I think about a world to come where the books were found by the golden ones, written in pain, written in awe by a puzzled man who questioned, "What are we here for?" All the strangers came today and it looks as though they're here to stay.

-David Bowie "Oh! You Pretty Things"

Friday, December 28, 2012

Money Talk: Rent

It's been quiet here at Cavemen Go. I've been plotting out the course of my future since the end of summer and work work working to make things happen. In November, I began outlining a novel tentatively titled 1999, and just before Thanksgiving I began writing freelance for the Lowell Ledger. It is not for lack of words that I've been gone: it is for lack of time and lack of focus. For some time this blog just puttered along without purpose, content for the sake of content, but I intend to change that.

My financial obligations stand between me and my dreams. I expect that you have much the same problem. But money doesn't have to be as much of a deterrent as it is: we can join together and talk about how to save money and reapply it elsewhere. Let's start with the rent.

Finding the Right Place

Amy and I had a stroke of luck while looking for our current apartment. There are two apartment complexes in Lowell, and if either has an opening it is seldom at best. Beyond that, there are a couple independent property owners who rent to the public. When we were looking for a place to stay, Harold Ball the owner of Ball's Softee Cream was looking to fill a vacancy.

I don't want to tell you exact figures, but we have just about the cheapest rent in Lowell. The apartment is the upper story of a homey duplex and we absolutely love the place. But rent is still our most expensive single bill.

What is your experience with housing/paying rent?

Government Aid

When we first moved in, I had no idea how we were going to pay our bills. I was underemployed and encumbered with debt. In my first attempt to understand my options, I stumbled upon government assistance options. I don't like being dependent on state or federal assistance, but at the time it seemed like a possibility. My research lead me to an e-mail address and a non-response. I imagine we wouldn't qualify, but I know that some of you out there do.

Government assistance exists because we pay for it, but I still don't think people should become dependent on it. If you need help, you should apply, but I challenge you to go in with an escape plan. If you're saving money, put it away toward something that might help you reach the escape velocity from your circumstances: technical training, an interview outfit, etc. But most of all, act inn such a way as to minimize the amount of time thou rely on the benefits.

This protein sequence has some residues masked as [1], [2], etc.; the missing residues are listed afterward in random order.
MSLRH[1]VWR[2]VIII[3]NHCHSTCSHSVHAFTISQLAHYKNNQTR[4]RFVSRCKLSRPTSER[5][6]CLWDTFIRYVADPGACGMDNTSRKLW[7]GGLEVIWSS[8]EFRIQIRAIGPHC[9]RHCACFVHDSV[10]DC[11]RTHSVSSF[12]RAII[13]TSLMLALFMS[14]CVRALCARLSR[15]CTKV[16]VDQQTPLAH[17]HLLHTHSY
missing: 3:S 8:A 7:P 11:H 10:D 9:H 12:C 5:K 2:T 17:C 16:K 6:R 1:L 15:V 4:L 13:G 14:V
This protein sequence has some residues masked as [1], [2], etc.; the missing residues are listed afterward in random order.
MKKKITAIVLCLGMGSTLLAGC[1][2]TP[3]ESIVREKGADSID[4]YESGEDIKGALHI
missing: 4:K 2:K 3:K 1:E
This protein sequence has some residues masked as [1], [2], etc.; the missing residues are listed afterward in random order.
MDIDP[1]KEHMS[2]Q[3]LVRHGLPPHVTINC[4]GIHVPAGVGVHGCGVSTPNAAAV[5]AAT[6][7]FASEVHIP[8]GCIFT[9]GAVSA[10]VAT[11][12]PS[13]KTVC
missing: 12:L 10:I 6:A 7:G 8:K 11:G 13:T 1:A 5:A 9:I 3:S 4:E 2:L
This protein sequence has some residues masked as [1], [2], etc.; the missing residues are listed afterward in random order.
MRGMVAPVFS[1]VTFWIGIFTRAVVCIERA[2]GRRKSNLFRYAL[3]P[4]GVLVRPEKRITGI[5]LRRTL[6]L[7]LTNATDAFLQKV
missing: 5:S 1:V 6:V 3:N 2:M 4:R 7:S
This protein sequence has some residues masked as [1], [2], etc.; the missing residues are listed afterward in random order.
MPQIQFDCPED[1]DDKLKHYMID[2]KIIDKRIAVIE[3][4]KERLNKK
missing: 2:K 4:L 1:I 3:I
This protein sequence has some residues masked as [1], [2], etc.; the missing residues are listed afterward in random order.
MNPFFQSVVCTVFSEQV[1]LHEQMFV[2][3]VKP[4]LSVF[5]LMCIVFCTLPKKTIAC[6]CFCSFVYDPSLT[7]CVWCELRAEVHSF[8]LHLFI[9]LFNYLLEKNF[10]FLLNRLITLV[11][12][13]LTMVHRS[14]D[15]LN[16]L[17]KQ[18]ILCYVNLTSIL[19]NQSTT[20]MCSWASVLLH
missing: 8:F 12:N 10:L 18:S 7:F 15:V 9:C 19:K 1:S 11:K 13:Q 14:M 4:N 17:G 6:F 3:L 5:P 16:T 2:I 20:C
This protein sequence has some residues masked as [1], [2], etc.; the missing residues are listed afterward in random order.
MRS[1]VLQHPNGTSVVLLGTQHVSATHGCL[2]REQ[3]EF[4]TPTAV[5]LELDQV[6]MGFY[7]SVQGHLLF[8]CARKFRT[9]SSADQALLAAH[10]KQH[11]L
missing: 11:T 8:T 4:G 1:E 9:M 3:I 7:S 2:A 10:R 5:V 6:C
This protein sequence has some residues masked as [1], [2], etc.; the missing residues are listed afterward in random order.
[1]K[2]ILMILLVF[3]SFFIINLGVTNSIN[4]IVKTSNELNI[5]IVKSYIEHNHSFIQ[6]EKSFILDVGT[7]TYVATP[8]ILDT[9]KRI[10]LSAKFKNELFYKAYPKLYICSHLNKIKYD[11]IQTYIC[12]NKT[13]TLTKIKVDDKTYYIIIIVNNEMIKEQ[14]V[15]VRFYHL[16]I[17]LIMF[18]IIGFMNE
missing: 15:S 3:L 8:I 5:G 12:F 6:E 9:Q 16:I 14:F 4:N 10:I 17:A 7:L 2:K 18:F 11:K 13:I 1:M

How do you feel about government assistance and access to government assistance?


Currently, Amy and I are renting. That means that my entire monthly payment goes to staying in this place for one month. After a year, if I discontinue this payment I own nothing and have accrued zero equity. It would be nice if we had something more to show for our payments, so we're looking into buying a house.

The main trouble is that my debt is great and my income is not. If we are to buy a house we will need via co-signer, and even with one it may not be enough. My goal is to pay the equivalent of our current rent toward a mortgage, and with said mortgage to gain equity enough to have other financial options.

To me it is a long and confusing process. Has anyone out there recently bought a house? What was it like? What are the tips and tricks that people should know about the process and the market?

We don't need to be under anyone's thumb financially. Let's talk about this. Let's free ourselves by degree.

Wednesday, October 24, 2012

The State of Black Comic Book Characters: Conclusion

As is often the case, I started with a big idea and lost steam part of the way through. Whereas I originally thought I was going to review every current comic book for the quality and care the writers and artists gave to depicting strong black characters, I have now decided to conclude the series after two posts covering six comics. You may rebuke me for my lack of courage, but the ultimate reason has little to do with the amount of work that goes into a project like this and a lot to do with the emotional impact. If you're looking for strong black characters in comic books who have as much emphasis and universal importance as they deserve, you're going to be depressed by the climate of current comics. I don't need a thirty-blog series to tell you that.

I'm not sure if I made it clear when I started this blog series, but I'm white. I know Rodney was quick to point it out when he shared my first article on Twitter. I'm not certain if it makes me disingenuous to forget to remind my readers of my social context, but some readers might note that a white person is the only person who can just decide to end his racial criticism of the comic books that he loves. I'll be the first to admit it: if comic writers and artists are giving me great stories that I can connect to, I honestly think I could get away reading books that are entirely composed of white characters. This may have something to do with the severe lack of minorities in some of the places I've lived, but it also has a lot to do with what privilege and whiteness do for a person. I honestly think that it would take me out of a story if all of our good and upright protagonists were white and all of our villains were black gang members who spoke only in broken English, but beyond that stark of a distinction I could get by.